How to be a powerful connector without feeling used

For those of us who find ourselves in the position of mentoring and counseling others along the way – we must set clear boundaries for how we give back.

Recently, a Bossed Up podcast listener called in with a career conundrum all about how to provide advice and encouragement to budding professionals without feeling used and burned when her prospective proteges up and ghost her!

Don’t get me wrong: I want all of us to lift as we climb and support one another. But Bossed Up women – including those of us who find ourselves in the position of mentoring and counseling others along the way – must set clear boundaries for how we give back.


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Set boundaries for giving back

One thing to consider is to set limits on how many of these meetings you’ll take. Perhaps you can justify mentorship meetings once a month or once a week.

Whatever you make space for, send the folks who ask for your counsel a Calendly link that’s set up to just allow them to book time on your schedule during those limited hours. That way, you know you’re making yourself available to give back, but also can protect your time, too.

Ask more of the person who’s asking for help

Second, it’s perfectly fine to ask more of the folks you choose to mentor. When I meet with people like this, I’m promising them a certain amount of my focused time. The follow-up game is really up to them to pursue.

During our initial meeting I’ll typically drop a few names of people who I’d be willing to connect them with. I tell them to first do their due diligence and look those folks up before I introduce them, so they can be sure that yes, that is someone they’d be interested in being connected with. Otherwise, we run the risk of connecting people before they’re sure it’s what they really need and want.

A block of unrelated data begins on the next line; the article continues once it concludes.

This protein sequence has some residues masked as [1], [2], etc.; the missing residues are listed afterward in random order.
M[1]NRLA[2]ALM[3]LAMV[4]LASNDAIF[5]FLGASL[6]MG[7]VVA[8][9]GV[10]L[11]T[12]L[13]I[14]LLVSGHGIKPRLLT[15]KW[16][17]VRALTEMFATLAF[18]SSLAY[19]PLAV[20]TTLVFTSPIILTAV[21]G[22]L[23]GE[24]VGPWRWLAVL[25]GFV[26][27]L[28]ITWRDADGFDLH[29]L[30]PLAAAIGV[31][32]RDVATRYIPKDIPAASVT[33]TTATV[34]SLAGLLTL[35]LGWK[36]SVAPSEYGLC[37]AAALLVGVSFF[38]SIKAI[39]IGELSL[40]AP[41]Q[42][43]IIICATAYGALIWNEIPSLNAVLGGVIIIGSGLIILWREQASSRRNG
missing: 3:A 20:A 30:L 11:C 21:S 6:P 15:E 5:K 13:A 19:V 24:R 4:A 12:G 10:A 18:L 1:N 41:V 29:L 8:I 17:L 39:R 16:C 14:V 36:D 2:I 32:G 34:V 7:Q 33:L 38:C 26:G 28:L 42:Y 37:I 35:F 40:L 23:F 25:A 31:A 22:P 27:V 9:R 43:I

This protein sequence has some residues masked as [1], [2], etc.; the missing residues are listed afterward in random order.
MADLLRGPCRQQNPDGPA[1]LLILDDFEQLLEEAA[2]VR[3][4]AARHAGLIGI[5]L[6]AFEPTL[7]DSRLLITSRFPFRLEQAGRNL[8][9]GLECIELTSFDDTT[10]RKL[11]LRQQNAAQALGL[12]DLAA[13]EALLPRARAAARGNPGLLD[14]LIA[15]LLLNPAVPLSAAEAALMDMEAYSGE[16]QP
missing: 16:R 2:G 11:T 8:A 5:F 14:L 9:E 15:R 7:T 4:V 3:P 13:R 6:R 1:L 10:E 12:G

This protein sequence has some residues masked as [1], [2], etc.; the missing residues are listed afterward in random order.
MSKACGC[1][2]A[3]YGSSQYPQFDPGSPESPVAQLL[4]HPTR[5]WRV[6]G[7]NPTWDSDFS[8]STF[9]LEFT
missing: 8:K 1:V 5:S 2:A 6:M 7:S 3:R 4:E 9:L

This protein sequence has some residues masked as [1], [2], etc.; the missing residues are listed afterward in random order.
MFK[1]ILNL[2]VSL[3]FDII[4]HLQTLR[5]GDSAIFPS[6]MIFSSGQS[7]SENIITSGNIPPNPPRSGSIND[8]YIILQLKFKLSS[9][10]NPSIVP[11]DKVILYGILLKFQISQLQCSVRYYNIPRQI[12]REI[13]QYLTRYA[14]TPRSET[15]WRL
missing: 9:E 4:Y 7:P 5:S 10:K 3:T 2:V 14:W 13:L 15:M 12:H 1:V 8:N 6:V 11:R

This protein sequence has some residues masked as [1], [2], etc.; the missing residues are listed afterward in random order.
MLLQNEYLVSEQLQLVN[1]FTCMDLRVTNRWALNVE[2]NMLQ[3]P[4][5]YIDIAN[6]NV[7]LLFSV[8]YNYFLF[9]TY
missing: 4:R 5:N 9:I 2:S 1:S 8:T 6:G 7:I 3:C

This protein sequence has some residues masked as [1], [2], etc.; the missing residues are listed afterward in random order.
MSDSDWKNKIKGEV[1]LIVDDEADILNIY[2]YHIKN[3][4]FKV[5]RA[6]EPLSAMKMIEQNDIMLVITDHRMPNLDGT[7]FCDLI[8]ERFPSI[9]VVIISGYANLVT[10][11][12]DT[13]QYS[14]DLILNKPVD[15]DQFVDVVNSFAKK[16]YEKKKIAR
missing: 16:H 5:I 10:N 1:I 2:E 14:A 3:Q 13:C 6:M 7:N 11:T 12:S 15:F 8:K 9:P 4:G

From there, I always ask the folks I mentor to send me a quick introductory paragraph I should use when introducing them. This allows them to ensure that I’m introducing them by highlighting what’s most important for their purposes, and it saves me the time, energy, and effort of writing up my own little explanation of who they are and why they’d like to connect.

At the end of my mentorship meetings, I tell them I’ll respond to their email when they send me those two things: a list of the folks they’ve vetted to make sure they want to be introduced to and the blurb I should use when making the connection.

Opt for the double opt-in

Finally, it’s always best to opt for the double opt-in before introducing someone. By that I mean, email your contact first to get their permission to be connected. In the spirit of ensuring that none of us feel used while supporting other professionals on the rise, this is key: before you CC everyone together, get permission to connect folks first.

I’ve written in the past about how I used to jump the gun and make this networking mistake. But it can earn you a reputation for taking your connections for granted, so don’t make the same rookie error.

If you get ghosted, it’s not about you

Keep in mind: if the folks you mentor completely ghost on you after you made time to give them advice: that’s not about you, boo. That’s on them!

On next week’s boss tip podcast, we’ll turn the tables on this question and answer another listener career conundrum about how to slay the follow-up game when you’re the one asking to “pick someone’s brain” over coffee, so stay tuned!

This article originally appeared on BossedUp.


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